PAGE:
Yamaha wins in low-end by a lot though, and touch is better w Yamaha. Touch is good w the W. Schimmel, but the Yamaha plays like butter. I have more control w the Yamaha. I attribute the improved touch and low end primarily to longer size (8” longer), but obviously a lot of differences in design. The overall quality of the Yamaha is a little “vanilla” compared to the W. Schimmel, but I guess that will make it a little more versatile too.

The Yamaha dealer is actually the same as the Kawai, and offered to bring both into my house for 24hrs free of charge to hear both in my living room, as long as I commit to buying one of them. I thought this was a pretty solid sales tactic, even though I already put the Kawai at the bottom I might take him up on it in case the Yamaha sounds too big once it’s in my living room.

Tech had to reschedule. I think in the end a 23 year old Yamaha C5 in excellent condition isnt too old, and I’ll hopefully get a good 15-20 years before it needs much work on top of regular maintenance. There seems to be some compromise with either option unfortunately, but there is no piano for $30K that will not have a compromise of some sort.

Will make my decision by the end of the week hopefully!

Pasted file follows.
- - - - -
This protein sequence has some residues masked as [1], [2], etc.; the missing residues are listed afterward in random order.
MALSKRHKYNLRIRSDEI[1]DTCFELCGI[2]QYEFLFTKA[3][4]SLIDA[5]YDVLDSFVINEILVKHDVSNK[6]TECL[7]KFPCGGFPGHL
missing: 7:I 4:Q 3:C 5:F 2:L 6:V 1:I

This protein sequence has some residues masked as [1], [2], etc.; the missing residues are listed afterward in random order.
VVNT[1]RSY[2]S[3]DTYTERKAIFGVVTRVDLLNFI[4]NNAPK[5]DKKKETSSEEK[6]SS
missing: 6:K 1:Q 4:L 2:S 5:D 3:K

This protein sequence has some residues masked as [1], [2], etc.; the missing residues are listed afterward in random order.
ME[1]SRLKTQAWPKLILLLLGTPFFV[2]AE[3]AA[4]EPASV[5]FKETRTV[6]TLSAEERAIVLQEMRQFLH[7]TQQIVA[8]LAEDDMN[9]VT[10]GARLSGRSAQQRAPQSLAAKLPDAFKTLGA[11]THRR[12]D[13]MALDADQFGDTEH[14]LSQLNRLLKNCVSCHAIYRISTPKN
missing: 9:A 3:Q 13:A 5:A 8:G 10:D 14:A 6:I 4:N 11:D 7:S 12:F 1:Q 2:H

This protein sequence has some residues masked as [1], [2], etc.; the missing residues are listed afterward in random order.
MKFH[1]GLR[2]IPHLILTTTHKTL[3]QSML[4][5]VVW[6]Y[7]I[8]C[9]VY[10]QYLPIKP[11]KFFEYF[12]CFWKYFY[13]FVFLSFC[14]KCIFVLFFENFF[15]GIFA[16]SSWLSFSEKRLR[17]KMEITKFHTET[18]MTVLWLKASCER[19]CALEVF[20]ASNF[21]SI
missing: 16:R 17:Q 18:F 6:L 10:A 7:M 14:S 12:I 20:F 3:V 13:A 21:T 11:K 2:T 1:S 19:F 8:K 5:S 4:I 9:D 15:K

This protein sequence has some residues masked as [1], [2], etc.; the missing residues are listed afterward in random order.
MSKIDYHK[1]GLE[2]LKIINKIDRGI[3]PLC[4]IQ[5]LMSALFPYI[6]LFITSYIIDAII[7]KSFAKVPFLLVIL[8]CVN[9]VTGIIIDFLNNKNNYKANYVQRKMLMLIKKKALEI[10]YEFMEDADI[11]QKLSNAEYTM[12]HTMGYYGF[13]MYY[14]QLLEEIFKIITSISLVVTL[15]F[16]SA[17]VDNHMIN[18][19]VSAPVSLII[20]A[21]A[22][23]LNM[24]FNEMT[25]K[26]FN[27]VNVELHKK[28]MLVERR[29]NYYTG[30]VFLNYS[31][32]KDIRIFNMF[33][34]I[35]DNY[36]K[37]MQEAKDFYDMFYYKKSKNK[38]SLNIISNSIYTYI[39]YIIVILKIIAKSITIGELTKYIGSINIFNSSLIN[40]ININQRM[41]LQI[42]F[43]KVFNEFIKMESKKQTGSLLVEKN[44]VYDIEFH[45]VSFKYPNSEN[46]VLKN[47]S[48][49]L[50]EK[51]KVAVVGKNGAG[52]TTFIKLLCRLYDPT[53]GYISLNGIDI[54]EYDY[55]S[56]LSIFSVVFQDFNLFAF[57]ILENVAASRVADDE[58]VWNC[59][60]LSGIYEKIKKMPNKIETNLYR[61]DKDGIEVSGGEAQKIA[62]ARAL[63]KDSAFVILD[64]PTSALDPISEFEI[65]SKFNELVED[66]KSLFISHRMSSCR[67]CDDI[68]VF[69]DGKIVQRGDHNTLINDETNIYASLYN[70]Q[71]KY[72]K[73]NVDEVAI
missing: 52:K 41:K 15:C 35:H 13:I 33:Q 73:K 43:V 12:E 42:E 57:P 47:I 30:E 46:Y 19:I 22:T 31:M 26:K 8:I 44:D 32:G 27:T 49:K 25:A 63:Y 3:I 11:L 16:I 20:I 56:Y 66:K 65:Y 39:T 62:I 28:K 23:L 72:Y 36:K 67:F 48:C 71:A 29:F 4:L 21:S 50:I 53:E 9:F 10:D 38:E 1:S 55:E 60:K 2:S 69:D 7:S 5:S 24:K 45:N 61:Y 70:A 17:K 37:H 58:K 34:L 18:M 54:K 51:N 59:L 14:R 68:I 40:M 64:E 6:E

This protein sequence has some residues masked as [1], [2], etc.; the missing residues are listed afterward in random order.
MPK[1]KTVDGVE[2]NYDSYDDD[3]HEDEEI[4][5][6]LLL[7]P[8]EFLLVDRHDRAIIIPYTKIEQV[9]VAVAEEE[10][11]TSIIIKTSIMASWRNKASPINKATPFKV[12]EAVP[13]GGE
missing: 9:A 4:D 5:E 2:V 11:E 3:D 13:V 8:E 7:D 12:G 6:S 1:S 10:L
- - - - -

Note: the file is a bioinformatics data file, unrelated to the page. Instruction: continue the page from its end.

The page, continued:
Congratulations on your progress in making a choice between the Yamaha C5 and the W. Schimmel!

I may be biased, but I'm a huge fan of Yamaha acoustic pianos. The reason being, is I have an older Yamaha C7 (ca 1978) and I absolutely love it, despite some normal wear. It sounds good, plays good, and I'm impressed with it every time I play it! Heck, I'm impressed every time I look at it, because it makes me want to play it!

It could use some regulation and voicing, but it still sounds good and plays good. A little bright in the upper treble, but not "glass breaking" bright. It is mellower in the mid section, and the low bass is fantastic!

Don't know much about the W. Schimmel, but I'll bet the Yamaha C5 is a gem of a piano!

All the best!

Rick


Piano enthusiast and amateur musician: "Treat others the way you would like to be treated". Yamaha C7. YouTube Channel
Joined: May 2006
Posts: 7,390
7000 Post Club Member
Offline
7000 Post Club Member
Joined: May 2006
Posts: 7,390
Agree to the Yamaha, and say— instead of moving the two pianos into your house for a trial, knock $1000 off the price of the Yamaha.

Just be sure you like the treble, and the sustain in the treble, well enough. Sometimes people get blown out of the water by big pianos with big bass, but the rest of the piano is not able to keep up with it.


Pianist, teacher, apprentice technician, internet addict.
Piano Review Editor - Acoustic and Digital Piano Buyer
Joined: May 2022
Posts: 33
J
Jameezy Offline OP
Full Member
OP Offline
Full Member
J
Joined: May 2022
Posts: 33
Appreciate the words of encouragement!

Like I mentioned, the W. Schimmel definitely has a more beautiful mid and treble, but the Yamaha is still good, and overall I think I will be more unsatisfied in the long run with the lack of bass in the W. Schimmel than the more bland middle and treble on the Yamaha, especially since the Yamaha action is so so so nice.